'If You Saw His Heart': Film Review | TIFF 2017
Gael Garcia Bernal plays a gypsy thief on the run in Gallic writer-director Joan Chemla's feature debut, which premiered in Toronto's Platform competition.
A Gallic whatchamacallit where style truly reigns over substance, debuting writer-director Joan Chemla's If You Saw His Heart (Et si tu voyais son coeur) stars Gael Garcia Bernal as a petty gypsy thief hiding out in a Bukowski-esque fleabag hotel, where he crosses paths with a beautiful lost girl who may ultimately be the one that saves him.
That sounds like the plot for a pulpy film noir, and there are definitely echoes here of everyone from Jean-Pierre Melville to the Coen Bros to Gaspar Noe — the latter via Andre Chemetoff's constantly roving, neon-lit camerawork. But with a fragmented narrative that tries to compensate for its lack of content by cutting around way too much, and with stock characters who feel like rejects from an aborted James M. Cain manuscript (the story was actually inspired by Cuban author Guillermo Rosales' 1987 novel Boarding Home), there's not much to chew on beyond all the pretty pictures and the two attractive leads. Following a premiere slot in Toronto's Platform competition, Heart will primarily see action in Francophone and Spanish-speaking territories.
The film starts off impressively enough with an extended wedding sequence where we see Daniel (Bernal) hanging out with the groom, Costel (Nahuel Perez Biscayart). The two are best friends and belong to a gypsy community situated in the South of France (per the press notes, the movie was shot in Marseille), and there's an epic elegance to the way Chemla portrays the long and boisterous celebration, with the camera gliding along in slow-motion as the sound cuts in-and-out and things get a bit raucous.
Once the party's over, the script takes one of several sharp turns, flashing back-and-forth to reveal how Daniel lured Costel into a life of crime and feels responsible for his accidental death. Now he's on the run from Costel's lunatic older brother, arriving at a derelict motel called Metropole that surely has the world's worst Trip Advisor rating, with a sociopath (Karim Leklou) for a manager who enjoys beating up his guests.
The hiding out scenes tend to recall Alain Delon holed up in his flat in Le Samourai, with Daniel keeping quiet and out of sight as more flashbacks show snippets of the robberies he once committed. We spend a lot of time with the troubled young man, hearing a few of his thoughts in voiceover, yet like everyone else in the movie — this includes the Hungarian guy who likes to pee in the hallway — Daniel is devoid of any real substance or psychology.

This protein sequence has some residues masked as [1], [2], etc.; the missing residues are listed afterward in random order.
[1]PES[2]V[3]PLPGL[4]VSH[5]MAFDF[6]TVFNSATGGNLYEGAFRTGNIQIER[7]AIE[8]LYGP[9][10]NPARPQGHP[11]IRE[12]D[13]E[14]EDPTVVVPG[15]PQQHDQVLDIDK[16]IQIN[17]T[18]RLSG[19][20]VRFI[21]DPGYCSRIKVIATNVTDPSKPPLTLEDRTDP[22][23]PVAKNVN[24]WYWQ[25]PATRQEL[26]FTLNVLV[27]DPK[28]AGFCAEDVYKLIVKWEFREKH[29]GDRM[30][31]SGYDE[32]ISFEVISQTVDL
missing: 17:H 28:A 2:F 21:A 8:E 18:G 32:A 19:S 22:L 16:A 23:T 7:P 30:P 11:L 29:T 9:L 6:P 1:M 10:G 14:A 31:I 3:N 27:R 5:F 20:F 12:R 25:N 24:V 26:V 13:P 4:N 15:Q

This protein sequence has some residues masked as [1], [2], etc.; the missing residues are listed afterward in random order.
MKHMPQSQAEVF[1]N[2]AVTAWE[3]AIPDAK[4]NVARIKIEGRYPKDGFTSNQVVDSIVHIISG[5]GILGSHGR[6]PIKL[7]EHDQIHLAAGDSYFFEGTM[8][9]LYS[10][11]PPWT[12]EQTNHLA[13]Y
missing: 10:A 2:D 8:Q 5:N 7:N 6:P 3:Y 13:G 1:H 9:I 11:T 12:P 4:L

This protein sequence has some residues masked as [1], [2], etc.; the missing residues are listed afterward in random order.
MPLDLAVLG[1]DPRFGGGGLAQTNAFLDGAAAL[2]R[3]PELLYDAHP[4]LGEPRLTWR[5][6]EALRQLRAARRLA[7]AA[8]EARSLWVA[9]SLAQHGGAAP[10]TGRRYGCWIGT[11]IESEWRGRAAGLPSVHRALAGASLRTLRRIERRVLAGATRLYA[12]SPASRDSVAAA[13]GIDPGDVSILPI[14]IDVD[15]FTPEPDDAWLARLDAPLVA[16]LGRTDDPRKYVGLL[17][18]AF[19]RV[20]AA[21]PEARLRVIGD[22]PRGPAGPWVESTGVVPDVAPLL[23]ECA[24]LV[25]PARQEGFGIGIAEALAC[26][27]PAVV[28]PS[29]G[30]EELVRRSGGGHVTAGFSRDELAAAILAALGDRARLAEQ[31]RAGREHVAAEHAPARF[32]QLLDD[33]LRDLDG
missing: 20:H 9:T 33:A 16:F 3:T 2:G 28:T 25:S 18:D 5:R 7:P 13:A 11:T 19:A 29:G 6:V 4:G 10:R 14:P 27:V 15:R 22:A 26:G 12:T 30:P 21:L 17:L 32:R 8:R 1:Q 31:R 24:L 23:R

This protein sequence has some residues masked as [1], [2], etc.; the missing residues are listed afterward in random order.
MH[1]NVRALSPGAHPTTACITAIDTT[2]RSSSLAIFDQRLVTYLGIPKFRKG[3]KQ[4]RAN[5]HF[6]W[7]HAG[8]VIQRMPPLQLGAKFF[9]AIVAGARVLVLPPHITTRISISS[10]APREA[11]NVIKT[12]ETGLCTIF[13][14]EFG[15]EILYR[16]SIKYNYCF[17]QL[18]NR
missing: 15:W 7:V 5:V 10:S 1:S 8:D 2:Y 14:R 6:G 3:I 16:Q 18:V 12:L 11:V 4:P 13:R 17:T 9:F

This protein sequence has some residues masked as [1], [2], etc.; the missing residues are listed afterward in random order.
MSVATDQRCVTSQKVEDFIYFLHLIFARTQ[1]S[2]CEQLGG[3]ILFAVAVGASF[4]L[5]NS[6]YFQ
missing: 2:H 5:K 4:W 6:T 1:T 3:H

Thus, by the time he runs into the bewitching Francine (Marine Vacth, The Double Lover), who arrives at the Metropole for mysterious reasons, we don't care much whether the two fall for one another. Also, it's hard to invest in a relationship that begins with a scene where Francine confides in Daniel about the son she lost, and he responds by sticking his hand up her dress and trying to choke her. What the hell's wrong with these people?
Without sustainable characters or a clear storyline, the best Chemla can do is dish out lots of atmosphere, which she does quite well through vibrant cinematography and production design that's equal parts Barton Fink and Enter the Void. It creates the perfect backdrop for Daniel's long journey into physical and emotional purgatory, but the viewer winds up getting stuck in there with him and loses any interest in his possible redemption. For all its stylistic prowess, Heart lacks a heart.
Production company: Nord-Ouest Films
Cast: Gael Garcia Bernal, Marine Vacth, Nahuel Perez Biscayart, Karim Leklou
Director: Joan Chemla
Screenwriters: Joan Chemla, Santiago Amigorena
Producers: Pierre Guyard
Executive producers: Christophe Rossignon, Philip Boeffard
Director of photography: Andre Chemetoff
Production designer: Alain Frentzel
Costume designer: Elfie Carlier
Editor: Beatrice Herminie
Composer: Gabriel Yared
Casting directors: Alexandre Nazarian, Cendrine Lapuyade
Venue: Toronto Film Festival (Platform)
In French, Calo